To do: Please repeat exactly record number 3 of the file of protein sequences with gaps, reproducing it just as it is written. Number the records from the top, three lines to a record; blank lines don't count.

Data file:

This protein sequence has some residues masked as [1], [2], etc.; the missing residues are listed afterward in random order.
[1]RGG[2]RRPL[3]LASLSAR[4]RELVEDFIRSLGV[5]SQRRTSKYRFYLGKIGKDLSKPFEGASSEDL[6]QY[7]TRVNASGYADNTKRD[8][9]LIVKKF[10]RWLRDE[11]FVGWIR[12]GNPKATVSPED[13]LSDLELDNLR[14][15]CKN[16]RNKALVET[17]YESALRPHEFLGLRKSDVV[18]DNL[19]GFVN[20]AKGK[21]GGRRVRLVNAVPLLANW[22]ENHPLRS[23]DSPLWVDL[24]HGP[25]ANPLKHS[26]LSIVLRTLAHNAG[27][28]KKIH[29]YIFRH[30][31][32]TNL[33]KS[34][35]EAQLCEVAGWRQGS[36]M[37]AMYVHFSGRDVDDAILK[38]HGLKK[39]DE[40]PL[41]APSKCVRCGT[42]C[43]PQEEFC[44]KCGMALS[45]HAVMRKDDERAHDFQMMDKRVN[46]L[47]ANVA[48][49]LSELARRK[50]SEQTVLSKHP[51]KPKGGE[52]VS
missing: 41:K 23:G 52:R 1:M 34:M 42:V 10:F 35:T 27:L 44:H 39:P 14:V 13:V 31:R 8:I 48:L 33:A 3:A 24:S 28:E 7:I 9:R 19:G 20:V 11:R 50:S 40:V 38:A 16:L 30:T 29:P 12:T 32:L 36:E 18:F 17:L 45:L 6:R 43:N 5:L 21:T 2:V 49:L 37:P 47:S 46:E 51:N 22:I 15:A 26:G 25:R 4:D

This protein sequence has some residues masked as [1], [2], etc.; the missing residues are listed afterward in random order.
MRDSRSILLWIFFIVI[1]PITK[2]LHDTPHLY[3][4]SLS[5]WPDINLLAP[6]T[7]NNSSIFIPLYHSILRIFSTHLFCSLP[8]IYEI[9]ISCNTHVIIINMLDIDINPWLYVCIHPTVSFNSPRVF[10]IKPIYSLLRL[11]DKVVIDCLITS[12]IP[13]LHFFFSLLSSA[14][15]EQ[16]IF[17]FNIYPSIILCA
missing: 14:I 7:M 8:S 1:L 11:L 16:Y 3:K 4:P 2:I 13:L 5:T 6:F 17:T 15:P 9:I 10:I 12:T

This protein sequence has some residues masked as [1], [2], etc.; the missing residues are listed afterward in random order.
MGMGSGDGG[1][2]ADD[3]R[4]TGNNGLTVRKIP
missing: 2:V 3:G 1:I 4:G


This protein sequence has some residues masked as [1], [2], etc.; the missing residues are listed afterward in random order.
MGMGSGDGG[1][2]ADD[3]R[4]TGNNGLTVRKIP
missing: 2:V 3:G 1:I 4:G